The Nuclear Regulatory Commission completed a General Environmental Impact Statement on the decommissioning of nuclear facilities in 1988 and a supplemental document in 2002.  The Corps of Engineers used this document when conducting the Environmental Assessment of the STURGIS Project. The Nuclear Regulatory Commission’s General Environmental Impact Statement can be found here: http://www.nrc.gov/reading-rm/doc-collections/nuregs/staff/sr0586/   

WASTE SEGREGATION PROCESS: The Corps of Engineers and its contractors consider green and sustainable remediation practices in all aspects of our technical approach and project execution.  Keeping that in mind, the project team will analyze each specific waste streams to determine if they are appropriate for decontamination and recycling.  If decontamination and recycling are not an option, the items will be disposed of as a radioactive/hazardous waste.  

There will be a vast array of waste streams generated during the decommissioning process.  These wastes will be assessed, transported and disposed of in accordance with local, state and federal regulations.  Some specific wastes streams may include asbestos, lead based paints, PCBs, elemental lead used for shielding, and radioactive materials.  Each of the consolidated waste streams must comply with the selected disposal facilities waste acceptance criteria and permits/licenses issued to that facility.

The Corps of Engineers is still looking at options on the final disposal of the STURGIS after all of the hazardous waste and residual radioactive waste have been removed.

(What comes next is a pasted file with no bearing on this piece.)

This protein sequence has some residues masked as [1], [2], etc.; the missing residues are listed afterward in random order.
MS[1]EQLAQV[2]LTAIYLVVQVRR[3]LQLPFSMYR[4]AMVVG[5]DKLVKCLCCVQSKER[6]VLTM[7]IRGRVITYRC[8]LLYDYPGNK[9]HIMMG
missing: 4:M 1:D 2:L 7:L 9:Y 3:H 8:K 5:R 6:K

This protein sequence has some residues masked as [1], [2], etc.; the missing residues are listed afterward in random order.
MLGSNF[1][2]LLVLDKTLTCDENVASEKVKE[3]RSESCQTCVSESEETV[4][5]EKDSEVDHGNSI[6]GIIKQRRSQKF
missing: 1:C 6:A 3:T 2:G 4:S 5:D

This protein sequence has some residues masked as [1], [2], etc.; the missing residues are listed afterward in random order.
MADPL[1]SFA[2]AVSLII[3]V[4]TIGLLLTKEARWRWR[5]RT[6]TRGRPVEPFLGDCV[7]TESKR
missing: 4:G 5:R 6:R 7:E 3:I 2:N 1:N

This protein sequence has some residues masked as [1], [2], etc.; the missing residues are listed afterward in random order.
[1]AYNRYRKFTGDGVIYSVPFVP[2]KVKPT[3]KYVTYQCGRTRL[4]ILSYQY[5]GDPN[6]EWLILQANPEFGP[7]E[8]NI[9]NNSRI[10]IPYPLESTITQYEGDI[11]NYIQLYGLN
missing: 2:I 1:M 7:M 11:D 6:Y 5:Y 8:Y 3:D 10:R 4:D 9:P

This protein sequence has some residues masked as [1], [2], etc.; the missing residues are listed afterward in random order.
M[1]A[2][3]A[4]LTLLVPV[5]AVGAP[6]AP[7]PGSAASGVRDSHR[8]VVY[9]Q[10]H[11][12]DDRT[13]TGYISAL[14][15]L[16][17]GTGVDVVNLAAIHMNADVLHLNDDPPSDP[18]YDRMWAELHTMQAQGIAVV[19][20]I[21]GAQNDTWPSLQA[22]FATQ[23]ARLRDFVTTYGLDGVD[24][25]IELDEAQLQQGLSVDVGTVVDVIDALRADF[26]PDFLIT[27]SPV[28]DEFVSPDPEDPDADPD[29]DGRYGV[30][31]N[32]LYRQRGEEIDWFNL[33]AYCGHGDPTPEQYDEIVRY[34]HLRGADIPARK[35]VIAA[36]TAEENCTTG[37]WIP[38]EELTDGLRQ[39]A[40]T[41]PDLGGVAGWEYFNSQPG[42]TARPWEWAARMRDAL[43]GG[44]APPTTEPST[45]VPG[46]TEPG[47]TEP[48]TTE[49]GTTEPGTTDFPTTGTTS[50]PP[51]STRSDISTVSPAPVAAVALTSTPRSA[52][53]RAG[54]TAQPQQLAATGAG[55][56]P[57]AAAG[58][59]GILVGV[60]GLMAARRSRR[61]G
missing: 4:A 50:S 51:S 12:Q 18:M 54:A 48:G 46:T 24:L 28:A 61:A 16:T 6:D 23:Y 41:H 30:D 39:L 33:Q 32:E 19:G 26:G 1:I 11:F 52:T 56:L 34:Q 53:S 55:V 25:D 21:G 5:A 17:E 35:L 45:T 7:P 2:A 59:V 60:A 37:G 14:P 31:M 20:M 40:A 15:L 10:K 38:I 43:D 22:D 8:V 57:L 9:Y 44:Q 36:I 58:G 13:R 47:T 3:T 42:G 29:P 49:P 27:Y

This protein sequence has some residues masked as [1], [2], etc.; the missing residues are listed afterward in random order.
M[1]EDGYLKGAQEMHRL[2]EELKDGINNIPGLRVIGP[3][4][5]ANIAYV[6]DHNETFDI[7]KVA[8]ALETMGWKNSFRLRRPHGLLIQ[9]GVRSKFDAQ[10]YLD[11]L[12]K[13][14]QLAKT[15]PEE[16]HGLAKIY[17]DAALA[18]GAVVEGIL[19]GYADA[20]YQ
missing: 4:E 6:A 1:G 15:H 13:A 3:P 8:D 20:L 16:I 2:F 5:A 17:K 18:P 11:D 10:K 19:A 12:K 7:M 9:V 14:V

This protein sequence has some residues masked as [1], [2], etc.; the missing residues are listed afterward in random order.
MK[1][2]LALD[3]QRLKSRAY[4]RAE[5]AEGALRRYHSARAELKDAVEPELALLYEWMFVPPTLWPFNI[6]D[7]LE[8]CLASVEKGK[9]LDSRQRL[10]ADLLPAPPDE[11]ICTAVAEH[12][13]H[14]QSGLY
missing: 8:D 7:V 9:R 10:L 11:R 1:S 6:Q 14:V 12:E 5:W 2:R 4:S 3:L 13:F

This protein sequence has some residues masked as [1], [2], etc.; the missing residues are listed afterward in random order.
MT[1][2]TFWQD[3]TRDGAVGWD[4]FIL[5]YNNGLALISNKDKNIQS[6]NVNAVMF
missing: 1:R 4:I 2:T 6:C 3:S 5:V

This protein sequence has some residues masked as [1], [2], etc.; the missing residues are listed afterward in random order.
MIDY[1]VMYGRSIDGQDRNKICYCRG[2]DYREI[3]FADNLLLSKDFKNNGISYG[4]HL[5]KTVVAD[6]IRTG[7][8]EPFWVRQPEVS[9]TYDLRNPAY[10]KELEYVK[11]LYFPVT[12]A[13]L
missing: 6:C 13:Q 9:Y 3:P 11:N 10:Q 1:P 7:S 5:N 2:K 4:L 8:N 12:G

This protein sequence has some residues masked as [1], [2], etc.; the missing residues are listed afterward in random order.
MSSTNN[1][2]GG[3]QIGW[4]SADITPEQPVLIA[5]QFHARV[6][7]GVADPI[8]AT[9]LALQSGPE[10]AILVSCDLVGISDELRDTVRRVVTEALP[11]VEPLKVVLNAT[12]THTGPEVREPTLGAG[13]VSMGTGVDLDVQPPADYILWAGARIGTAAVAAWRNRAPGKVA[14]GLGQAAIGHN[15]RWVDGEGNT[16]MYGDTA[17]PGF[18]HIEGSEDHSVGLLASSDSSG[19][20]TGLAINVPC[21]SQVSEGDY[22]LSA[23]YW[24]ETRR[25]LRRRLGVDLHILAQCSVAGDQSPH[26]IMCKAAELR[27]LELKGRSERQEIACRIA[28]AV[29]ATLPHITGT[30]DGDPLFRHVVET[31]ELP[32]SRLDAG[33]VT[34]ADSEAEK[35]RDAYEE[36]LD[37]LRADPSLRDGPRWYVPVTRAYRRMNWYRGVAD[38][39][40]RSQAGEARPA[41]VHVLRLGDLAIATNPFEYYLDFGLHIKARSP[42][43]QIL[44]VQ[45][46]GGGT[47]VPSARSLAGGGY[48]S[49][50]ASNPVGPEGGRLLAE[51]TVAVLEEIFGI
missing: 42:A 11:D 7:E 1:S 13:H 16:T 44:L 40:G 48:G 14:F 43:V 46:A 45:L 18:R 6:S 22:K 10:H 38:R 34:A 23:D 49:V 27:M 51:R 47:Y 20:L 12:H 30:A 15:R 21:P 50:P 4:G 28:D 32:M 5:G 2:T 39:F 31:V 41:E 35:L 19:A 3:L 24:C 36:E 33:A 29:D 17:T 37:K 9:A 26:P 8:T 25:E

MONITORING: The Corps of Engineers will conduct environmental monitoring of the air, water, sediment and external exposure prior to, during, and after the STURGIS Project.  The monitoring activities conducted during the project will be reviewed and compared to established regulatory limits.   Results of monitoring will be made available on the project website and emailed to the project’s stakeholder list.  Monitoring after the completion of the STURGIS Project will be compared to the baseline surveys completed prior to project initiation.  The chart on the right provides some annual dose limits and/or exposure averages for specific events in units of mrem.  The chart indicates that the average annual radiation dose to a member of the public from naturally occurring radioactive materials, medical procedures, and consumer products is 620 mrem per year.  The maximum public dose/exposure limit for the STURGIS project is set at 100 mrem per year, which is a very small fraction of the average annual exposure. We don’t anticipate reaching the maximum public dose limit during the project. The materials that will be released from the STURGIS project must meet the 1 mrem criteria. We will continue to work closely with the Texas Department of State Health Services throughout the project.